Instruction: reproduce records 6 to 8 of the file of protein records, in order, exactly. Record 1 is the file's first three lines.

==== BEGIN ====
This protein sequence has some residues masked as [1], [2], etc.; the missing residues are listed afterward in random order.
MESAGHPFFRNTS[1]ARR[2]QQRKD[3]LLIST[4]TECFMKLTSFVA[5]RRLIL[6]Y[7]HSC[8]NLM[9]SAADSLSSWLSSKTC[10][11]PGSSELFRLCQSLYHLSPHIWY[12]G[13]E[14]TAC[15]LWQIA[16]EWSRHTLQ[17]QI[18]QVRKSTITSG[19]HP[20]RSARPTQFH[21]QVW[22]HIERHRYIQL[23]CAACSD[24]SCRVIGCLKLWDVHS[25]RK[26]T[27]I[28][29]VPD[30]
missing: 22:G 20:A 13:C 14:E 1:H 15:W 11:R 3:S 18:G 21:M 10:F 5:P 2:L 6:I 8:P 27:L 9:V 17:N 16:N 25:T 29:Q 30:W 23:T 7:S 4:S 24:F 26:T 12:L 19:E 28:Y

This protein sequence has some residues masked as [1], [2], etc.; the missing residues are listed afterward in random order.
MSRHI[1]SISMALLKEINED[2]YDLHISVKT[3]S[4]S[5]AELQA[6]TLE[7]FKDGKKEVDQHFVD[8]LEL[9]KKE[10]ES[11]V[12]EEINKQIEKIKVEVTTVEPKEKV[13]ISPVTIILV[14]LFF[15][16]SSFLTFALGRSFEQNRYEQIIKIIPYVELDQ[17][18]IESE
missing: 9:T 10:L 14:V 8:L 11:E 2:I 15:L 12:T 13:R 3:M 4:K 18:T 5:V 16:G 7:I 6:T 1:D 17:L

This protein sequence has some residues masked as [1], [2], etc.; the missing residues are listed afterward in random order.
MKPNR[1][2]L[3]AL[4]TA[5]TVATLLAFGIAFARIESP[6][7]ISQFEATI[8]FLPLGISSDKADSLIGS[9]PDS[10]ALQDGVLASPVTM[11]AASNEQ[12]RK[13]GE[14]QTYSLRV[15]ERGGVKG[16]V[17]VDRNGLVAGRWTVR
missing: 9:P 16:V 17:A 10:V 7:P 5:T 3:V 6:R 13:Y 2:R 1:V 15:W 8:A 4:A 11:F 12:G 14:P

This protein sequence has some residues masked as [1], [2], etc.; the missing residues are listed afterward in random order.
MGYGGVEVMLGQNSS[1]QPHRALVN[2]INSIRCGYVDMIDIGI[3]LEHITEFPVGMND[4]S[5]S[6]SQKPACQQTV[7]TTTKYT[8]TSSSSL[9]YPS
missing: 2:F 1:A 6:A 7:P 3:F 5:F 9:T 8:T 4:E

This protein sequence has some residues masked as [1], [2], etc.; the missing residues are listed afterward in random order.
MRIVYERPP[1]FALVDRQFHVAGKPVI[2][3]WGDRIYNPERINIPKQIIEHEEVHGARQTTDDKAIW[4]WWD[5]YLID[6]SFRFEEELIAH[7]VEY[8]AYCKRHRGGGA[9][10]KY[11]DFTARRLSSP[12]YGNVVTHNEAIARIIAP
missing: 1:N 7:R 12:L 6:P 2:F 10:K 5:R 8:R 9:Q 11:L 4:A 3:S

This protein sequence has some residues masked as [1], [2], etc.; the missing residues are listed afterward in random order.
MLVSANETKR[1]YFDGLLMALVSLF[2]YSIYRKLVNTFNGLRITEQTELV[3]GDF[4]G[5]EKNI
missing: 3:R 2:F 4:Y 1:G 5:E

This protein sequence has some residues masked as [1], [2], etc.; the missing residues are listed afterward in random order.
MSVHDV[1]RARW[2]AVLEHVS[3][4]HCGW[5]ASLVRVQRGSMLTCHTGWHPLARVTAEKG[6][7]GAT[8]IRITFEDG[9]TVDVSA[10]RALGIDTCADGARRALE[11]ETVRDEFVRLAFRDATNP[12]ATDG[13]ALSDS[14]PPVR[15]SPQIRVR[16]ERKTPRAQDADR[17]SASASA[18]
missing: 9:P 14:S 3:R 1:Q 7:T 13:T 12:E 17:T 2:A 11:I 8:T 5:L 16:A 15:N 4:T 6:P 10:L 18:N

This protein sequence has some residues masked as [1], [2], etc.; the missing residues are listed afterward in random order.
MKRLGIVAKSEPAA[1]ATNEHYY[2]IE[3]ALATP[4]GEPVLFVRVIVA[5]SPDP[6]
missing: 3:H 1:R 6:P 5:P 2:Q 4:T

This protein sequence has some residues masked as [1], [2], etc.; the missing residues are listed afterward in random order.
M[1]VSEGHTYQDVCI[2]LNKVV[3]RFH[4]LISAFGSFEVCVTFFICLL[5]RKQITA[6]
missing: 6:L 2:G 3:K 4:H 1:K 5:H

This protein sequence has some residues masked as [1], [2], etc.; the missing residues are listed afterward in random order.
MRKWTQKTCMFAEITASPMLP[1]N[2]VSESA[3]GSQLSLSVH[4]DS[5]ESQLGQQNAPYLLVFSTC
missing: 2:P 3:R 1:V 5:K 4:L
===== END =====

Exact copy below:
This protein sequence has some residues masked as [1], [2], etc.; the missing residues are listed afterward in random order.
MLVSANETKR[1]YFDGLLMALVSLF[2]YSIYRKLVNTFNGLRITEQTELV[3]GDF[4]G[5]EKNI
missing: 3:R 2:F 4:Y 1:G 5:E

This protein sequence has some residues masked as [1], [2], etc.; the missing residues are listed afterward in random order.
MSVHDV[1]RARW[2]AVLEHVS[3][4]HCGW[5]ASLVRVQRGSMLTCHTGWHPLARVTAEKG[6][7]GAT[8]IRITFEDG[9]TVDVSA[10]RALGIDTCADGARRALE[11]ETVRDEFVRLAFRDATNP[12]ATDG[13]ALSDS[14]PPVR[15]SPQIRVR[16]ERKTPRAQDADR[17]SASASA[18]
missing: 9:P 14:S 3:R 1:Q 7:T 13:T 12:E 17:T 2:A 11:I 8:T 5:L 16:A 15:N 4:T 6:P 10:L 18:N

This protein sequence has some residues masked as [1], [2], etc.; the missing residues are listed afterward in random order.
MKRLGIVAKSEPAA[1]ATNEHYY[2]IE[3]ALATP[4]GEPVLFVRVIVA[5]SPDP[6]
missing: 3:H 1:R 6:P 5:P 2:Q 4:T